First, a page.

Rounding the corner, an endless sea of pink filled my vision.

Through the waves of pink, blotches of red, purple and yellow popped out.

I scoured the aisle dedicated to the holiday of love to find an orchid. Tucked behind a field of roses and tulips was one perfect orchid.

With the orchid in tow, I made my way through the pink ravine. Teddy bears and Beanie Babies clung to the end of the aisle. They bid me farewell as I made my escape.

Valentine’s Day has a way of creating a last-minute mania. Forgetful men such as myself flock to their local shops to grab last-minute gifts.

Tulips and Beanie Babies once created manias of their own.

Tulips are responsible for the first recorded mania. As the story goes, tulips were all the rage among the Dutch in the late 1600s. Speculators extrapolated the meteoric rise in popularity of this perennial flower and jumped on the bandwagon. Prices of tulips hit a fever pitch.

But they came crashing down. People realized that tulips weren’t necessary.

Beanie Babies, prized collector’s items of the ‘90s, had a similar fate as the tulips. Now they’re just another brand of stuffed animals.

The natural resource space is no stranger to manias. The cyclicality of natural resources seems to invite them.

Quick to Rise, Faster to Fall

The pending electric vehicle revolution drove a mania in battery metals.

In 2017, lithium and cobalt rallied. These battery metals were produced in small quantities.

Demand from the coming electric vehicle revolution was sure to outstrip the current supply.

But prices came back down to earth.

Lithium and cobalt are roughly 60% below their highs

This past month, another mania unfolded.

Vale, the international base metal miner, was responsible for a dam failure that released a tidal wave of toxic waste in Brazil.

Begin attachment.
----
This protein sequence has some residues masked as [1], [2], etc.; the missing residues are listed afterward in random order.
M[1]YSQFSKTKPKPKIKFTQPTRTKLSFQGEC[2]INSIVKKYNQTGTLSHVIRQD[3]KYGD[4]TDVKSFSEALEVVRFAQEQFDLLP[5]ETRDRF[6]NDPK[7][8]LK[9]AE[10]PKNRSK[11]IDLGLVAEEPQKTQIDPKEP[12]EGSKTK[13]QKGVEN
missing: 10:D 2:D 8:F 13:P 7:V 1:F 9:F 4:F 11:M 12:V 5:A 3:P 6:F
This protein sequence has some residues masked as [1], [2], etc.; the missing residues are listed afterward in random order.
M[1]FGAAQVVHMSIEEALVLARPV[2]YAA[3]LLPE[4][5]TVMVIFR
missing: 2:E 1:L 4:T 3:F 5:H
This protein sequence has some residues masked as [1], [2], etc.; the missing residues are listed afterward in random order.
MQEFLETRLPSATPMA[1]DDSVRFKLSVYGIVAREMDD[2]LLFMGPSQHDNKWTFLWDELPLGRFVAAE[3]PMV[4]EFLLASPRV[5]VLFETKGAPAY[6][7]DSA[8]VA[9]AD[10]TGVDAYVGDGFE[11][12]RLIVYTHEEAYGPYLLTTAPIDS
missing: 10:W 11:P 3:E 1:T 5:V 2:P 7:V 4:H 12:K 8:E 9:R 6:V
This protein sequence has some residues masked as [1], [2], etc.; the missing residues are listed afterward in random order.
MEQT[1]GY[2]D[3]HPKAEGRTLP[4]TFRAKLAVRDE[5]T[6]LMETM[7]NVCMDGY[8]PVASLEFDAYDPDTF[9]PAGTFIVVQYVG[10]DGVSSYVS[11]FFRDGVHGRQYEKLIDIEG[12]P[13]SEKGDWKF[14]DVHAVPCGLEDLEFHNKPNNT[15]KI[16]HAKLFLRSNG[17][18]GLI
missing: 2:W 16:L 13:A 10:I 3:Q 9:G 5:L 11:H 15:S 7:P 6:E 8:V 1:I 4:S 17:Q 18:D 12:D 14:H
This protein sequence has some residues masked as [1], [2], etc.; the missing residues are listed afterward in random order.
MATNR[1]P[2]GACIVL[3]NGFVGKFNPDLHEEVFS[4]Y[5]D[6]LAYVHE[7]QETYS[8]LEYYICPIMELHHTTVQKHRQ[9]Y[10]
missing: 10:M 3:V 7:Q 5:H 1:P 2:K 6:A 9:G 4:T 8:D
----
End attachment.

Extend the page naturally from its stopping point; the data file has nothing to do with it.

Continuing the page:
The event killed over 300 people and devastated many towns.

In response, the iron and nickel markets shot up.

Iron ore climbed 19.8% in the days that followed.

Nickel’s rally saw a sharp peak. Vale’s future looked bleak following the disaster, and many assumed production would grind to a halt.

Nickel is already down 7%.

News that Vale’s Onca Puma nickel mine isn’t likely to be shut down took the wind out of speculators’ sails.

Iron ore is still sitting at highs.

Your Guide for the Natural Resource Cycle

Talks of worker protests at mining company BHP’s copper mine in Chile caused prices of the red metal to spike.

The talks resolved, and the price of copper came back down.

Manias are a dangerous place for investors. Getting in late can mean losing a sizable piece of your investment quickly.

Attempting to bet against the mania is just as dangerous. Prices can continue to climb to irrationally high levels.

At Real Wealth Strategist, we help investors navigate the natural resource space. We unlock value by looking at long-term trends in resource cycles. We don’t follow the herd to the day’s hot bet.

Good investing,

Anthony Planas

Internal Analyst, Banyan Hill Publishing